A while back Henrik Ingo was asked to do a study of the most popular open source projects to see what governance model they used and whether the governance model had any impact on how successful the project was (as measured by the size of the developer community) and how much business it generated for vendors. The results are remarkable.
Henrik found that nine projects Linux, KDE, Apache, Eclipse, Perl+CPAN, Mozilla+Addons, Gnome, Drupal and GNU stood out from all the rest because they were so much larger, by about 10 times, than any of the others. Another common characteristic of all of these projects is that they are collaborative community projects governed by non-profit foundations. Henrik found that there is no single-vendor project, such as MySQL, Qt, OpenOffice, Mono, or JBoss, that comes even close to reaching this size. Henrik hypothesized that there is a "glass ceiling" that limits the growth of single-vendor projects.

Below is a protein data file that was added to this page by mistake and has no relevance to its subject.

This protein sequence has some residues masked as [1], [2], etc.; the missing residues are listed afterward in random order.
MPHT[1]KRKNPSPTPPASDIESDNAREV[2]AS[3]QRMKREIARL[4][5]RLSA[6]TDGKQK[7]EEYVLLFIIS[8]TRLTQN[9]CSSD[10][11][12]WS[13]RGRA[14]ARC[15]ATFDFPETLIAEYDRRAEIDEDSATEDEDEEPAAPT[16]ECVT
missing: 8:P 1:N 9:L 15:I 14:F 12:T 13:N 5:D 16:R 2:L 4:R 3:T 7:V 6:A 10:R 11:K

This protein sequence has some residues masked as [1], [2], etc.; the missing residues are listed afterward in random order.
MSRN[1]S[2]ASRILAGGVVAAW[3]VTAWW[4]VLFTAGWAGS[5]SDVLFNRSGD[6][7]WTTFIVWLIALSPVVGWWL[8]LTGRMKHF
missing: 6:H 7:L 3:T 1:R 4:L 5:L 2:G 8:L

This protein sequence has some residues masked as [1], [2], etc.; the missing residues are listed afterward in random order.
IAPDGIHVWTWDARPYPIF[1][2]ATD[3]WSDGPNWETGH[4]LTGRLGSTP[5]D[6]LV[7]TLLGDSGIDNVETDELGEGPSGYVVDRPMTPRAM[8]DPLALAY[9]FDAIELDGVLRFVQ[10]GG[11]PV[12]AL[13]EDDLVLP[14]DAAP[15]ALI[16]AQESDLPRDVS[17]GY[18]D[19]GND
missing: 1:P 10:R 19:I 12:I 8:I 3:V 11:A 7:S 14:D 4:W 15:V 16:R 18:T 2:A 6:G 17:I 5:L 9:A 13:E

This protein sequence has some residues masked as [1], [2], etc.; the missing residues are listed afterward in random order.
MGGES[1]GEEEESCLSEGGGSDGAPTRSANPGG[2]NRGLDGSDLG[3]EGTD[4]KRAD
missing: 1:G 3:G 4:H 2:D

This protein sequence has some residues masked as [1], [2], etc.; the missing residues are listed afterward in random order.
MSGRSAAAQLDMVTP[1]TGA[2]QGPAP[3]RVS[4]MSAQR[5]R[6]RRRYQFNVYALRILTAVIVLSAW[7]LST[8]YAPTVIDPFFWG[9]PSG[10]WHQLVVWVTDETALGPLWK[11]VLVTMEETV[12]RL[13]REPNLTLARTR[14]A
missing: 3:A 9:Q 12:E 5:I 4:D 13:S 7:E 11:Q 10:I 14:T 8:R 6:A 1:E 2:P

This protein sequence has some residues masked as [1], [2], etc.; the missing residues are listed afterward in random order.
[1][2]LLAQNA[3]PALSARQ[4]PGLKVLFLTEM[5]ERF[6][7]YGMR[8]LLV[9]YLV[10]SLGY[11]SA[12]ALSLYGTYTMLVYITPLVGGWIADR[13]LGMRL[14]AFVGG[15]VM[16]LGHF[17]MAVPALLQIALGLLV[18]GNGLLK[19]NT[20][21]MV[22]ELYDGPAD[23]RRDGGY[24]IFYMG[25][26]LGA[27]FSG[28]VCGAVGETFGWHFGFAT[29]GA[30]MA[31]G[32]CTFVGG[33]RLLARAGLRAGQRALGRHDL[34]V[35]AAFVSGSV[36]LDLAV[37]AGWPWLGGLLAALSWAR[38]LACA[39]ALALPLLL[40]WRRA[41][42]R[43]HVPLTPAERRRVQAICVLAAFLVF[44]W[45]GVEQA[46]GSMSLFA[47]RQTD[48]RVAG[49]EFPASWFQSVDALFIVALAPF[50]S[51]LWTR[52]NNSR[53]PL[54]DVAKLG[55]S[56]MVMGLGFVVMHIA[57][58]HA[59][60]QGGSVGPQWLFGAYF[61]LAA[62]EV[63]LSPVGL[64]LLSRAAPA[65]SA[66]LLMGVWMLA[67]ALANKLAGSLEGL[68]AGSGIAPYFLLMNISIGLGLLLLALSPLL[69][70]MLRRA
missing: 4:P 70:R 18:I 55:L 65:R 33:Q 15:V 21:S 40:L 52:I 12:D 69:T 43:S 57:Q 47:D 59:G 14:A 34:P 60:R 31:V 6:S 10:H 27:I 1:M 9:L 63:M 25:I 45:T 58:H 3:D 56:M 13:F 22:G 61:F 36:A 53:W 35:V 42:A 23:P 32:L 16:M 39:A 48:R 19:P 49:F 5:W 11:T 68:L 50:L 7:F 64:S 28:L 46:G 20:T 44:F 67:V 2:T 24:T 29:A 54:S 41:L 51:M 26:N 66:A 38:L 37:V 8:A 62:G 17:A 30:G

Based on his study Henrik recommended that vendors participating in open source development and business should seriously consider participating in a collaborative community run by a non-profit foundation. He suggests that a vendor currently in control of an open source project could, as a rule of thumb, expect this strategy to result in a 10x growth in the project and product and a 10x larger addressable market, of which the vendor could potentially capture 50% or more as its own market share. Certainly very attractive from a business perspective and perhaps one of the reasons that companies like IBM and Oracle support non-profit foundations.